Government workers who are eligible to retire and anxious about qualifying for a lump-sum pension payment need to stay loose over the next few weeks. It seems the midsummer lump-sum jitters have returned.

Although there is no indication the popular benefit is endangered, some workers claim their offices got warnings from headquarters telling them to be ready to bail out before the payments are eliminated.

A similar panic set in at this time last year. People worried about an Oct. 1 surprise. The lump-sum payments survived, although the issue wasn't settled until the last week in November.

Yesterday, half a dozen out-of-towners, who identified themselves as postal workers or Social Security employees, called to say their offices had cables from Washington alerting them that the lump-sum benefit was on its last legs. All said the warnings assumed that the benefit would be eliminated by Oct. 1 (the start of the new fiscal year). None of the employees had the document in hand, and each reported that it gave a different retirement deadline date.

Postal officials say they haven't issued any such warning. Social Security brass said they were checking, but knew of no such warning.

A top official with the Office of Personnel Management's retirement division said it appears "somebody hit the panic button a little early." Congressional sources said that while the benefit is on the budget table, there is no reason to panic.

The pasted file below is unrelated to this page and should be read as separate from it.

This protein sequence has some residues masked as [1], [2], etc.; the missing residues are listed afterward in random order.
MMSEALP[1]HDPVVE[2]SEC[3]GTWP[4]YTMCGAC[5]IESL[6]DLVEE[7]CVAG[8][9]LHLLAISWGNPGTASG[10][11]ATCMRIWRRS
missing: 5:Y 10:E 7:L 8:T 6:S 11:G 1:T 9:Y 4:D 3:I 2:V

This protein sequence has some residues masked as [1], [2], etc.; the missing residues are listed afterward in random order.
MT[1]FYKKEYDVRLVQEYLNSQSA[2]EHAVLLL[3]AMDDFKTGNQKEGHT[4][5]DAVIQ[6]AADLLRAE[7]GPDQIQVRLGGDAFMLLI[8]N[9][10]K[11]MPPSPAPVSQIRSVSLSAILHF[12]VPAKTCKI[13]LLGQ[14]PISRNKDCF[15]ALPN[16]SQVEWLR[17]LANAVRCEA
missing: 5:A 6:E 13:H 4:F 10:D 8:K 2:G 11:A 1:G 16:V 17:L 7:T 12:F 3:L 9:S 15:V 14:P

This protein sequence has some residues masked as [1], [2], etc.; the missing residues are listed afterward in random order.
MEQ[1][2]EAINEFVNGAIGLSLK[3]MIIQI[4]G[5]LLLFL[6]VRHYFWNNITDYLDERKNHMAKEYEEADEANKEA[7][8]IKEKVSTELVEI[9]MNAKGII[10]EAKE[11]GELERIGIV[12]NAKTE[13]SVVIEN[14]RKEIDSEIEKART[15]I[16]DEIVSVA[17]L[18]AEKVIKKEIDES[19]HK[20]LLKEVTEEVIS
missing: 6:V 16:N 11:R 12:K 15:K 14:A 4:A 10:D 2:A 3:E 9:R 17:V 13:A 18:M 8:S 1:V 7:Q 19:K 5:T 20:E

Here is the situation:

Retirees can take a lump-sum payment. It is an amount equal to their contributions to the pension plan. It can range from a few thousand dollars to more than $90,000 depending on salary and length of service. Most retirees take the payments that, in the Washington area, average about $32,000.

The payments are in two installments. Retirees get 50 percent shortly after retiring and the remaining 50 percent one year from the date of retirement.

The split is a temporary measure approved late last year by Congress. It expires Sept. 30. After Sept. 30, unless Congress extends, changes or eliminates the benefit, retirees will get 100 percent of their lump-sum payment in a single check.

Nobody thinks Congress and the White House will allow the one-shot payment. It would cost the government an additional $750 million a year. President Bush (as did President Reagan) has asked that the lump sum be eliminated. Congress has rejected this proposal every year, which is why most people expect the 50-50 split will be extended again.

But there is the possibility that the lump-sum benefit could be eliminated at the last minute. If -- and this is a big "if" -- the lump-sum benefit is eliminated, OPM says the date for retiring to qualify for the payment depends on how the law is worded. It could be Aug. 31, it could be Sept. 3 or even later. Stay tuned, but don't panic.